Avoid these 8 common small business pitfalls to stay strong in any climate
It’s a tough world out there for small businesses. In addition to trying to manage everything yourself, you are often strapped for cash, low on resources, and constantly bombarded by customer complaints, emails from business partners, requests from vendors, and a life outside of work.
On top of everything else, the world of small business financials can seem like a minefield. Think we’re being too pessimistic? We could spout off statistics about how many businesses fail in their first year (20%) or why they fail (82% fail due to cash flow problems) but today we’re focused on what businesses like yours can do. Not what other businesses didn’t.
Below, you’ll find a few resources and real-life examples to help you overcome the common financial pitfalls crippling many small businesses today.
“Beware of little expenses. A small leak will sink a great ship.”
– Benjamin Franklin
Pitfall #1: Neglecting to Monitor Cash Flow
We can say the famous mantra Cash is King until we’re blue in the face, but it won’t do any good unless it becomes real to you and your business.
Your business will fail if you do not use scrutiny when monitoring your cash flow. This could encompass almost everything discussed below, as nearly every business action affects cash flow.
Pitfall #2: Not expecting the unexpected
We live in uncertain times. Natural disasters seem more common these days. Nobody could have predicted the tariff hikes seen in 2019 as a result of the US trade war with China. It goes without saying, many small businesses are not prepared for unexpected expenses. If this sounds like you, take heart: you’re not alone.
So how do you prepare? How do you expect the unexpected? You can weather the storm by having funds reserved for emergency use. You don’t know what it will be for, but keep cash available. Bad things happen and often they happen all at the same time. After all, the phrase “when it rains, it pours” was coined by a small business owner. (That’s actually not true. It was created by Morton Salt Company as an ad to sell salt. But it certainly seems true!)
Pitfall #3: Blurring the line between personal & business expenses
This is a culprit on every list of small business financial pitfalls. Make it a habit from the start to clearly define the line between your business financials and personal finances. Make the line a chasm, if you can.
A murky situation with muddled personal expenses, business receipts, credit card charges, and blended phone bills is messy. It creates headaches for everybody involved. Use any number of apps designed to track business expenses and keep these separate from your personal expenses.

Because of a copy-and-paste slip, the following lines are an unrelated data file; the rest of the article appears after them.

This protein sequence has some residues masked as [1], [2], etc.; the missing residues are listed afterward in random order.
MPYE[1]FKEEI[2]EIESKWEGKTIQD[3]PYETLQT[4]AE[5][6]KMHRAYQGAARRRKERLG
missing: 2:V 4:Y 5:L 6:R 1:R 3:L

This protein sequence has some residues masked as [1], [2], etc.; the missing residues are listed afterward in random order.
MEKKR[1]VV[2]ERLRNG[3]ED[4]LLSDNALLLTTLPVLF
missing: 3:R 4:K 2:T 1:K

Pitfall #4: Overspending on the Unnecessary & Neglecting the Critical
It can be tempting to spend money on tech gadgets, monthly subscription services delivering plants to your office, or fancy Keto-friendly business lunches. This must be avoided.
You should spend money only on the items critical to the success of your small business. Be conservative when it comes to extras, but spend when it comes to critical ongoing business concerns.
For example, spend the money to do a thorough background check on a new bookkeeping hire. They will be in control of your financials. Make sure they are reliable.
Pitfall #5: Amassing large amounts of credit card debt
Just don’t do it. You shouldn’t have started a small business if you have to rely on credit card debt to stay afloat. Use credit cards responsibly. Charge only what you can pay in full at the end of the month. Under no circumstances should you leave a balance on your credit card that accumulates interest.
Instead take out a line of credit or use short-term loans.
Pitfall #7: Insufficient budgeting and lack of long-term vision
You cannot operate a business without monitoring a budget. Likely, you had to create a proposed budget to secure start-up financing. Let’s hope you’ve looked at it since then!
Small businesses need to build a routine around budgeting. Compare the estimated budget prepared at the start of the year and actual numbers at the end of the year. If you routinely have discrepancies, look into the variances and figure out what is causing your problem. Making this a habit is the easiest way to prevent problems in the future.